Page:Oliver Twist (1838) vol. 1.djvu/277

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253
OLIVER TWIST.

couldn't hear the squeaking on. Arter I was locked up for the night, the row and din outside made the thundering old jail so silent, that I could almost have beat my head out against the iron plates of the door."

"Poor fellows!" said Nancy, who still had her face turned towards the quarter in which the bell had sounded. "Oh, Bill, such fine young chaps as them!"

"Yes; that 's all you women think of," answered Sikes. "Fine young chaps! Well, they're as good as dead, so it don't much matter."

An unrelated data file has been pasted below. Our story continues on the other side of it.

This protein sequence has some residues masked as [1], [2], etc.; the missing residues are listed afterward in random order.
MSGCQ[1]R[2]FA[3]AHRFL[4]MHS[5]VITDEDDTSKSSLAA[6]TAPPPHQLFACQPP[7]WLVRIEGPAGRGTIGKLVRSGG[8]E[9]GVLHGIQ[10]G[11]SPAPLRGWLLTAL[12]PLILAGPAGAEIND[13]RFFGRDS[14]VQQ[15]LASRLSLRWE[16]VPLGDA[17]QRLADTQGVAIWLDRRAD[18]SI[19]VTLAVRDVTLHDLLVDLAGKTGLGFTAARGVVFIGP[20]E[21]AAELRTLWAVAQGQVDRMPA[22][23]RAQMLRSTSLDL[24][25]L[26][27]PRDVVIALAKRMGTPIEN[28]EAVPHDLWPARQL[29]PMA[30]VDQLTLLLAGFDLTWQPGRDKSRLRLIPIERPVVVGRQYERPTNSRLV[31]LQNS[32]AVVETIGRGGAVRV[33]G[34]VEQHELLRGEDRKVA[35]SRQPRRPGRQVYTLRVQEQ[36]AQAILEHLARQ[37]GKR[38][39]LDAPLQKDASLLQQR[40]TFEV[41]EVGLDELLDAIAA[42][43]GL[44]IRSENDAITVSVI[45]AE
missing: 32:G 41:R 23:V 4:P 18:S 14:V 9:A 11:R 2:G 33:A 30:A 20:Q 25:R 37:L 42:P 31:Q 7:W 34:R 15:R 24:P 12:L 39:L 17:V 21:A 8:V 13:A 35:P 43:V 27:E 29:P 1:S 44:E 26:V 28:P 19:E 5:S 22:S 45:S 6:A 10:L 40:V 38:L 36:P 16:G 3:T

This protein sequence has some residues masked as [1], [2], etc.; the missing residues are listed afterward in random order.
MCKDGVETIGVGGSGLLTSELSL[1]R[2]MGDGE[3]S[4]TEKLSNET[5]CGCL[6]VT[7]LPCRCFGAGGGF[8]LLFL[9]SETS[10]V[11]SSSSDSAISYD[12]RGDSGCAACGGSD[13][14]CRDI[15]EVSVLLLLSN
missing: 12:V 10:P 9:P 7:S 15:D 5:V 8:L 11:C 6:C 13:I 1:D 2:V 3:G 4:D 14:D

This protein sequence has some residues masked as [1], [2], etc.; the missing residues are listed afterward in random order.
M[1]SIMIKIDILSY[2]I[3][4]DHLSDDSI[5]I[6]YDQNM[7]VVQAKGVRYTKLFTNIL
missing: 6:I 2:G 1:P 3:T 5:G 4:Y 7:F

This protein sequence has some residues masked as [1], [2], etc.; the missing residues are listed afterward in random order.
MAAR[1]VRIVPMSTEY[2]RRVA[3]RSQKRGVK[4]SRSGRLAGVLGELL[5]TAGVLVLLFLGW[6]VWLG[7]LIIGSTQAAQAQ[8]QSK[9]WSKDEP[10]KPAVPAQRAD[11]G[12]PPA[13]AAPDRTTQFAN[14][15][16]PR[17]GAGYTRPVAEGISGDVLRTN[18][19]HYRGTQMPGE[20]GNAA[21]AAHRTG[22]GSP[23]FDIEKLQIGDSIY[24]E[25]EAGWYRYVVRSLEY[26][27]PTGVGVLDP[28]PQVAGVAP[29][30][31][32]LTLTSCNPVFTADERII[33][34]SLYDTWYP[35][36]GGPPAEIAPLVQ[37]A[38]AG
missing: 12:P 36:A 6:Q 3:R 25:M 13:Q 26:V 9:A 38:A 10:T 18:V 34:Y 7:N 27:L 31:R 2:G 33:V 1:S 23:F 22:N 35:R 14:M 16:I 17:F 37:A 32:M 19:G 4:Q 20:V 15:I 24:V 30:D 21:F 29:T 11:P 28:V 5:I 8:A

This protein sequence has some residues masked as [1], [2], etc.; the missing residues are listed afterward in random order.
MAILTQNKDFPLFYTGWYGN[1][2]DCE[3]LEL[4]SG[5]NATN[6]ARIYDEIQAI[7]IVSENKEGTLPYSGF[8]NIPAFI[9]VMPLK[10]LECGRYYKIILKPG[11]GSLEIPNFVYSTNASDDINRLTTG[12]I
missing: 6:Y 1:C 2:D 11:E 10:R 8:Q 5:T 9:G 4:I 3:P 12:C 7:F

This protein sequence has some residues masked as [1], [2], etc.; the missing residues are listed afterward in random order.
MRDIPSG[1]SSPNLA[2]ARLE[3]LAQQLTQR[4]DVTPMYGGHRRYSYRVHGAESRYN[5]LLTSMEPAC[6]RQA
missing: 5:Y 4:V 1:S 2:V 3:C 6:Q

With this consolation Mr. Sikes appeared to repress a rising tendency to jealousy, and, clasping Oliver's wrist more firmly, told him to step out again.

"Wait a minute," said the girl: "I wouldn't hurry by, if it was you that was coming out to be hung the next time eight o'clock struck, Bill. I 'd walk round and round the place till I dropped, if the snow was on the ground, and I hadn't a shawl to cover me."

"And what good would that do?" inquired